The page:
Free access
Samson Hagos
,
Gregory R. Foltz
,
Chidong Zhang
,
Elizabeth Thompson
,
Hyodae Seo
,
Sue Chen
,
Antonietta Capotondi
,
Kevin A. Reed
,
Charlotte DeMott
, and
Alain Protat
Free access
Chidong Zhang
,
Gregory R. Foltz
,
Andy M. Chiodi
,
Calvin W. Mordy
,
Catherine R. Edwards
,
Christian Meinig
,
Dongxiao Zhang
,
Edoardo Mazza
,
Edward D. Cokelet
,
Eugene F. Burger
,
Francis Bringas
,
Gustavo J. Goni
,
Hristina G. Hristova
,
Hyun-Sook Kim
,
Joaquin A. Trinanes
,
Jun A. Zhang
,
Kathleen E. Bailey
,
Kevin M. O’Brien
,
Maria Morales-Caez
,
Noah Lawrence-Slavas
,
Richard Jenkins
,
Shuyi S. Chen
, and
Xingchao Chen

Abstract

On 30 September 2021, a saildrone uncrewed surface vehicle (USV) was steered into category 4 Hurricane Sam, the most intense storm of the 2021 Atlantic hurricane season. It measured significant wave heights up to 14 m (maximum wave height = 27 m) and near-surface winds exceeding 55 m s−1. This was the first time in more than seven decades of hurricane observations that in real time a USV transmitted scientific data, images, and videos of the dynamic ocean surface near a hurricane’s eyewall. The saildrone was part of a five-saildrone deployment of the NOAA 2021 Atlantic Hurricane Observations Mission. These saildrones observed the atmospheric and oceanic near-surface conditions of five other tropical storms, of which two became hurricanes. Such observations inside tropical cyclones help to advance the understanding and prediction of hurricanes, with the ultimate goal of saving lives and protecting property. The 2021 deployment pioneered a new practice of coordinating measurements by saildrones, underwater gliders, and airborne dropsondes to make simultaneous and near-collocated observations of the air–sea interface, the ocean immediately below, and the atmosphere immediately above. This experimental deployment opened the door to a new era of using remotely piloted uncrewed systems to observe one of the most extreme phenomena on Earth in a way previously impossible. This article provides an overview of this saildrone hurricane observations mission, describes how the saildrones were coordinated with other observing platforms, presents preliminary scientific results from these observations to demonstrate their potential utility and motivate further data analysis, and offers a vision of future hurricane observations using combined uncrewed platforms.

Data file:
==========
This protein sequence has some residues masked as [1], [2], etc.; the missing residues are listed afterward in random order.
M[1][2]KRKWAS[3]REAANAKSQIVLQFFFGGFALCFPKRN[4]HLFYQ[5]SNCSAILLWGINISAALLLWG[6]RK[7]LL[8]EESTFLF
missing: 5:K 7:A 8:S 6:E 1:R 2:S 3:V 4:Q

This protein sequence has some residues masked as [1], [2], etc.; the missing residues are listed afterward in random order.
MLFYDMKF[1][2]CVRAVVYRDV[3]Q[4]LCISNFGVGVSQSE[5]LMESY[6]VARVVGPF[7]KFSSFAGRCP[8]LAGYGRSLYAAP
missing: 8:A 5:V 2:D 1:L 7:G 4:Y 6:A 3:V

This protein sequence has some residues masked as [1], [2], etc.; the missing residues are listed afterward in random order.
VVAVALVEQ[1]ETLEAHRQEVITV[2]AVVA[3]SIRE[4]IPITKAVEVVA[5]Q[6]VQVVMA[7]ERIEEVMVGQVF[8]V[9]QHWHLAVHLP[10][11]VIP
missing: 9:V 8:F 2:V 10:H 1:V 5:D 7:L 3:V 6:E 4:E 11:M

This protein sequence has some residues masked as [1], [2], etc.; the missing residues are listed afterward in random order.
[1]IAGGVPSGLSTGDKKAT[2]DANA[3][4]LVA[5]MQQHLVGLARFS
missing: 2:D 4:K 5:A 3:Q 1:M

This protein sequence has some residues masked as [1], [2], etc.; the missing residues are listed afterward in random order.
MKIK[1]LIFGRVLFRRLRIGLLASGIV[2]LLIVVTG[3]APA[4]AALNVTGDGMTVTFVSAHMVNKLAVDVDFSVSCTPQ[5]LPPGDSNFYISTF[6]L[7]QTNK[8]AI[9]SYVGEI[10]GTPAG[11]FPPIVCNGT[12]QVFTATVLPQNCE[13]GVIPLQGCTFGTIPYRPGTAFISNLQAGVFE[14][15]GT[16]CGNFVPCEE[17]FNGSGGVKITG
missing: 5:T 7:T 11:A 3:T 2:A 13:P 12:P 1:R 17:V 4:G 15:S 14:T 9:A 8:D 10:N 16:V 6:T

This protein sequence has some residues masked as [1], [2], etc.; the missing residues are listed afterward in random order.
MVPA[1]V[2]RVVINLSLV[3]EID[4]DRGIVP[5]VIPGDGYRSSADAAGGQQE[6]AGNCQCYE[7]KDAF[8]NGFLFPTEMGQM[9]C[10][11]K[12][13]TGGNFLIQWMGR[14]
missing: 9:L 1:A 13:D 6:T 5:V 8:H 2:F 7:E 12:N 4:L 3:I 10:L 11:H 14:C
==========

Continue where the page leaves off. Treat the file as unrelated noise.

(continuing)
Open access